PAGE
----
Credit Suisse consented to the SEC’s order without admitting or denying the findings.
SEC Charges Former Texas State Senator, CEO With Securities Fraud
The SEC announced charges against former Texas state senator Carlos Uresti and Stanley Bates for securities fraud and other violations of the federal securities laws.
According to the SEC’s complaint, Bates founded and served as CEO of FWLL LLC (aka Fourwinds Logistics Laredo) to buy and sell sand used in hydraulic fracking to produce oil.
The complaint alleges that Uresti, then an attorney and Texas state senator, provided a veneer of credibility to FWLL and served as the company’s counsel, unlicensed securities broker and escrow agent.
Together, Uresti and Bates allegedly raised more than $11 million by misrepresenting the profitability and safety of investments in the FWLL venture, including presenting a doctored bank statement to investors showing that FWLL had over $18 million in cash, when in reality the company had less than $100,000.
According to the complaint, Uresti persuaded one of his legal clients, a financially unsophisticated single mother, to invest $900,000, which came from a wrongful death settlement that Uresti had secured on her behalf after the death of two of her children. Uresti allegedly received large, undisclosed commissions for his solicitations, and Bates spent most of the investors’ money on lavish and improper payments and expenses.
In related criminal proceedings earlier this year, a federal jury found Uresti guilty on 11 felony counts, including two counts of securities fraud, while Bates pleaded guilty to eight felony counts, including securities fraud. Uresti and Bates were both sentenced to serve terms of imprisonment of 12 and 15 years, respectively, and both were ordered to pay a total of $6.3 million in restitution.
Bates agreed to settle the SEC’s action against him and consented to a final judgment that permanently enjoins him from violating the aforementioned provisions of the federal securities laws, imposes a conduct-based injunction and officer and director bar, and deems his disgorgement satisfied by the restitution ordered against him in the criminal matter. Bates also agreed to settle the proposed administrative proceeding by consenting to associational and penny stock bars.
Court Enters $64 Million Judgment Against Connecticut-Based VC Advisor
A federal district court in Connecticut ordered a Greenwich, Connecticut, investment professional charged by the SEC with fraudulently diverting tens of millions of dollars from the venture capital funds he advised, to pay more than $64 million.
The final judgment ordered Iftikar Ahmed to pay $41.9 million in disgorgement, $1.5 million in interest, and a $21 million civil penalty, and turn over interest and returns on frozen assets.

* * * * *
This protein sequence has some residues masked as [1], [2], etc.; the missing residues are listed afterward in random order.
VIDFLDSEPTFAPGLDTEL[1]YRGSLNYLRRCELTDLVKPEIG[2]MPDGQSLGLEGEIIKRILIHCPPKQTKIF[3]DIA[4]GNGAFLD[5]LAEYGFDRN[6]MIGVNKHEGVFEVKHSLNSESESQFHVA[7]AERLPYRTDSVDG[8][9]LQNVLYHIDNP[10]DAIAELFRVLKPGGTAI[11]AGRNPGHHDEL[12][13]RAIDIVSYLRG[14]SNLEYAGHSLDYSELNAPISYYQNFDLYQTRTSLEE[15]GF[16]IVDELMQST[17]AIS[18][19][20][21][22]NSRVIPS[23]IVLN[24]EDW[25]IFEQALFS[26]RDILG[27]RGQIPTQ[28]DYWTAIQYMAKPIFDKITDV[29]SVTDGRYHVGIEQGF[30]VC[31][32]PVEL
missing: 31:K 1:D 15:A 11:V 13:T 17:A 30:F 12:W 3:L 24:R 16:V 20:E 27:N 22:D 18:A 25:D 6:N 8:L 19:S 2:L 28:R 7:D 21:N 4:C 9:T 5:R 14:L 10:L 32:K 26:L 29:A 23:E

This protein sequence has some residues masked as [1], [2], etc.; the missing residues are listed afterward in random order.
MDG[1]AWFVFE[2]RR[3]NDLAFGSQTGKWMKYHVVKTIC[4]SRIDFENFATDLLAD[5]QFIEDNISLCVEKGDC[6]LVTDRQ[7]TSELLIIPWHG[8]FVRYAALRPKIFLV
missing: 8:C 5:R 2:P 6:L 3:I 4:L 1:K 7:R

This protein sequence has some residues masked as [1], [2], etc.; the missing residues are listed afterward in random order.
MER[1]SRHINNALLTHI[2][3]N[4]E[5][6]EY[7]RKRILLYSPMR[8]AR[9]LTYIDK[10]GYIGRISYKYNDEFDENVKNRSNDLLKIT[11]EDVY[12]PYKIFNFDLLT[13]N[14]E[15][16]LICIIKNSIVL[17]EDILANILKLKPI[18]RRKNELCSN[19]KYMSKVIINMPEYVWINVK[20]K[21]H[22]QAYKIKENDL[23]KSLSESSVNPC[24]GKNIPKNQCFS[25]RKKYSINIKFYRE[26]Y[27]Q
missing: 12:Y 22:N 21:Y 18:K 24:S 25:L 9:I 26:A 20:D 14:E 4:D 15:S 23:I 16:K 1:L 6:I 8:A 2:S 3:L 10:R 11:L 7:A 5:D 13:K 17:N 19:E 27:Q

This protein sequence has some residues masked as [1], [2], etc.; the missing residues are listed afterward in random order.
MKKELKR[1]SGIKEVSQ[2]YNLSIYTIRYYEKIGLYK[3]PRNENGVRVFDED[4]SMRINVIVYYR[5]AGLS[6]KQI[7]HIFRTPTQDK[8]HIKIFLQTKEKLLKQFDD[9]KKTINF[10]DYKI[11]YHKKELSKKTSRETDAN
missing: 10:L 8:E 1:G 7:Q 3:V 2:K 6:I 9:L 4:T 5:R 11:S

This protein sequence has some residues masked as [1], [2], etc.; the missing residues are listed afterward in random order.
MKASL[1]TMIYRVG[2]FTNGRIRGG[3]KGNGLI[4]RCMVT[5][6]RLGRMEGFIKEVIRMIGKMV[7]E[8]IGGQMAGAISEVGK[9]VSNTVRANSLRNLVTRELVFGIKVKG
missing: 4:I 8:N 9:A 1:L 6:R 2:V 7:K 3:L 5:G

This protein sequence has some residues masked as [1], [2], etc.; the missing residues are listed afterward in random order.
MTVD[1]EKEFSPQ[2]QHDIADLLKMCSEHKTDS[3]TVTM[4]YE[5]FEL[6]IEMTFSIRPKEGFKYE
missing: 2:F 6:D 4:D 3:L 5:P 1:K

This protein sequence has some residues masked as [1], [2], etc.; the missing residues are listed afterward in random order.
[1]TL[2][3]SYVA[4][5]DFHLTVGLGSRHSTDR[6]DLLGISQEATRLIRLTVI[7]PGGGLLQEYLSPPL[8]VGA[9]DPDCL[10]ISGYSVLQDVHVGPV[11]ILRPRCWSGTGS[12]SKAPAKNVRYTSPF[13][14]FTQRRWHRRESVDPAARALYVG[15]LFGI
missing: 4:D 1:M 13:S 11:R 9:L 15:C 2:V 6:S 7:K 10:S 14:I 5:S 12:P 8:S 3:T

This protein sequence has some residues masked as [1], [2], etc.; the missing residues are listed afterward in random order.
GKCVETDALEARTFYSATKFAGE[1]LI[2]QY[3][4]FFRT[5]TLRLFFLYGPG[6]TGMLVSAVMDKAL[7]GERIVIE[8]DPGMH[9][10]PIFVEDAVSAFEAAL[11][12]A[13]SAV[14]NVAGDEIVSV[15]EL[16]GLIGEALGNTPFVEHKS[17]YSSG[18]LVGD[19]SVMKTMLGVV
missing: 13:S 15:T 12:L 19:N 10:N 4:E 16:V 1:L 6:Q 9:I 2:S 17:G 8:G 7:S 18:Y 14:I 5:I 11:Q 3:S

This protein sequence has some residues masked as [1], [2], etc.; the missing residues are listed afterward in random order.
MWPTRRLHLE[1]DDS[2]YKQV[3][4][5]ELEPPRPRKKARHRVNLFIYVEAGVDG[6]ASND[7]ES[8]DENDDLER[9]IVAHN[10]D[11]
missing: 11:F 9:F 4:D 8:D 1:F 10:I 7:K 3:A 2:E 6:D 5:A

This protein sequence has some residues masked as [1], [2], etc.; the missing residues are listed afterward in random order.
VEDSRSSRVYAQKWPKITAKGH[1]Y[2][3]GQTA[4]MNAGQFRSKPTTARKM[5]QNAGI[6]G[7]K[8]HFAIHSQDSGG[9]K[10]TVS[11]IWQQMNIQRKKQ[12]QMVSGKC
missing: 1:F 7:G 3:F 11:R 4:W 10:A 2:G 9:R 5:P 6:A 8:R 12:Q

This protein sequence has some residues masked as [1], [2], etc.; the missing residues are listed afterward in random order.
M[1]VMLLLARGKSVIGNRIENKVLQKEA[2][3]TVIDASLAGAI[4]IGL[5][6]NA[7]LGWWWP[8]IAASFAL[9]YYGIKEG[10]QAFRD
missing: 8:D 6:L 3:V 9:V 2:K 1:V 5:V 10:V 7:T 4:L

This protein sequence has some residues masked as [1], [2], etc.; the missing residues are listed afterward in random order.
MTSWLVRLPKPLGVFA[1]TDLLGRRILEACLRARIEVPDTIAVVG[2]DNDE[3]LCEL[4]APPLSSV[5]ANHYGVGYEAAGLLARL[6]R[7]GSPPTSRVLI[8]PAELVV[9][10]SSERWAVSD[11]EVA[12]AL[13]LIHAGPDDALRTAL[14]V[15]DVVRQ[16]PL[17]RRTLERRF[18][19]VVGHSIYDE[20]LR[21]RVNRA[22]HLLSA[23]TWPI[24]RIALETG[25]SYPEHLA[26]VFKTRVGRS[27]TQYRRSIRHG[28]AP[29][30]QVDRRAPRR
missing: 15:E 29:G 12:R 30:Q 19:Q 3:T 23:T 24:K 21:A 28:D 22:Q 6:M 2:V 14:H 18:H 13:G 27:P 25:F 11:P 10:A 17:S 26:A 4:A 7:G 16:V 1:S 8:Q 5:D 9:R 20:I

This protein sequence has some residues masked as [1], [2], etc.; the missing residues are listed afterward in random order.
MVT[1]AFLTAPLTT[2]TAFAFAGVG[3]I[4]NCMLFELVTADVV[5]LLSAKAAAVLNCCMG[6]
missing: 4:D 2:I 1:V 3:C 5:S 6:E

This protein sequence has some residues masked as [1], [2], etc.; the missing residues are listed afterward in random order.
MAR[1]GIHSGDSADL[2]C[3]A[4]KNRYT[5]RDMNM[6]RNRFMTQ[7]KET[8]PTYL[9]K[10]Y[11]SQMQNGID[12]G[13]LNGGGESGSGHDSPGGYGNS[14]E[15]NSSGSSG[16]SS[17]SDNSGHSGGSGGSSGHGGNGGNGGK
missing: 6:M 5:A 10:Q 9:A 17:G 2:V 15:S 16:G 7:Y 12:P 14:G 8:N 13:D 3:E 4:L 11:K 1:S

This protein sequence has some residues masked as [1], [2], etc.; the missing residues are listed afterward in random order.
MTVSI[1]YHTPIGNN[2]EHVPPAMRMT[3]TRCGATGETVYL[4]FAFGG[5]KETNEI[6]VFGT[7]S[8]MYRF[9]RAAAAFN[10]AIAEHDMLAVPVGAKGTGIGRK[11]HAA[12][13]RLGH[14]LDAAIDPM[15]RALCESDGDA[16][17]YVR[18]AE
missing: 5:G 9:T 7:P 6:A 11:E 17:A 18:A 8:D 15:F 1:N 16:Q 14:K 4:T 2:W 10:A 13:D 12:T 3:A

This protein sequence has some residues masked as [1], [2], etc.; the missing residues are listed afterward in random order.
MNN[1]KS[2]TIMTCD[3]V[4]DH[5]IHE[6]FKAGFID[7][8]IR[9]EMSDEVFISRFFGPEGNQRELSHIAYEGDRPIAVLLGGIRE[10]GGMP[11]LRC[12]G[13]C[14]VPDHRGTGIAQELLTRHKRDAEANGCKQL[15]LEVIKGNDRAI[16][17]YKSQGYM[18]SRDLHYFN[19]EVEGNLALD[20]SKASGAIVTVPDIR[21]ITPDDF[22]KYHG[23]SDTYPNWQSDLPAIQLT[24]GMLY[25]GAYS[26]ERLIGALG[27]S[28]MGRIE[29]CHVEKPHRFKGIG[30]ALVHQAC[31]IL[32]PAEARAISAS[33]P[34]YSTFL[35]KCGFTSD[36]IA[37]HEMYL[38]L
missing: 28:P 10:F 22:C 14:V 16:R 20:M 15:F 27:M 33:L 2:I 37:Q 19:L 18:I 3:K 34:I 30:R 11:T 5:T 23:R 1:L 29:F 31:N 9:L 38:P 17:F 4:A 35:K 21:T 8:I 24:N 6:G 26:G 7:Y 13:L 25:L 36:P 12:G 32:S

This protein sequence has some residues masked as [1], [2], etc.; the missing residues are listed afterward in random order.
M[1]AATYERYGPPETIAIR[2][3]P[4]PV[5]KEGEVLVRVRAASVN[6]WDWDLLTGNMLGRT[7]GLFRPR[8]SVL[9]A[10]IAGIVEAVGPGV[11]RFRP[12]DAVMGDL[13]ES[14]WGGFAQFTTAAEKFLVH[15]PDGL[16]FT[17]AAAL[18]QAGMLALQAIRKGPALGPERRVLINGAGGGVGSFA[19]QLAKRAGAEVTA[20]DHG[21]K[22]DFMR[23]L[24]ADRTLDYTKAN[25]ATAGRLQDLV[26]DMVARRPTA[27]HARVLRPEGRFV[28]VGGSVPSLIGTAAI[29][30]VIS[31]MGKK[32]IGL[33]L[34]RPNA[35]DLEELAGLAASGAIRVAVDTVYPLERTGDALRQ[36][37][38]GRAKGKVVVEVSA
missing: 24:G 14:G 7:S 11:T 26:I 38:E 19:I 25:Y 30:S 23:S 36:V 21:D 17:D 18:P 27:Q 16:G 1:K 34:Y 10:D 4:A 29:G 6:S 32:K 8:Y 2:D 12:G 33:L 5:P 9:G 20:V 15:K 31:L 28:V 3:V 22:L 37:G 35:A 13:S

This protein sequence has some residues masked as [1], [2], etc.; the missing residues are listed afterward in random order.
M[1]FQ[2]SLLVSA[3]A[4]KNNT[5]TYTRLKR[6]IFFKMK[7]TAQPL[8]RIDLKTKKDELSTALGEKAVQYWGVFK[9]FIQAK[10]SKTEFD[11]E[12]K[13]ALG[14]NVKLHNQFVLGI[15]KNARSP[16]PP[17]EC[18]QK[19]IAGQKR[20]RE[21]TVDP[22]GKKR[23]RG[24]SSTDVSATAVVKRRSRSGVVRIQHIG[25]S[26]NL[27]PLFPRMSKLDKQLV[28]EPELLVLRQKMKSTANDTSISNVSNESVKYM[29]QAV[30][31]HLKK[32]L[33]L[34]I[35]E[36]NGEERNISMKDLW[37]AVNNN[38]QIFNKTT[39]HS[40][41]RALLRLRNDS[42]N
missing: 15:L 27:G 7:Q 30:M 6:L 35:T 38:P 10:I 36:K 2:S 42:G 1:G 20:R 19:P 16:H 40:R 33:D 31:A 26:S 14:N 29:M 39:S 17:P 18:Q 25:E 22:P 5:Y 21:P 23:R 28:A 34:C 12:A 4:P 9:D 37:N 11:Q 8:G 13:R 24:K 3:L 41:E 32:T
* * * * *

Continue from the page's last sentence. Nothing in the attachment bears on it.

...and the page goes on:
The SEC had previously obtained a court-ordered asset freeze and preliminary injunction restraining Ahmed’s assets as well as those of his wife, who was named by the SEC as a relief defendant. In doing so, the court found that the “assets belong to Mr. Ahmed and were placed in the names of Relief Defendants as nominees only, in an effort to protect and hide the fraudulently obtained assets.”
SEC Charges Walgreens and 2 Former Execs With Misleading Investors About Earnings Forecast
The SEC charged Walgreens Boots Alliance Inc., former CEO Gregory Wasson, and former CFO Wade Miquelon with misleading investors about increased risk that the company would miss a key financial goal announced when Walgreen Co. entered into a merger with Alliance Boots GmbH in 2012.
Walgreens agreed to pay a $34.5 million penalty to settle the SEC’s enforcement action.
According to the SEC’s order, Walgreens announced a two-step merger with Alliance Boots in June 2012, and at the same time projected that the combined entity would generate $9 billion to $9.5 billion in combined adjusted operating income in the 2016 fiscal year.
After completing the first step of the merger, Walgreens’ internal forecasts indicated that the risk of missing its 2016 projection had increased significantly. But Walgreens, Wasson and Miquelon repeatedly publicly reaffirmed the projections without adequately disclosing the increased risk.
When Walgreens subsequently announced that it was moving forward with the second step of the merger in August 2014, it announced a new earnings per share goal that translated to an adjusted operating income projection of $7.2 billion for fiscal 2016, a 20% decline over its initial projection. Walgreens’ stock price dropped 14.3% on the day of the announcement.
Without admitting or denying the findings, Walgreens, Wasson, and Miquelon consented to the entry of the SEC order. The SEC’s order requires each of the respondents to cease and desist from further violations of that provision, and also requires Walgreens Boots Alliance to pay a $34.5 million penalty, and Wasson and Miquelon to each pay a $160,000 penalty.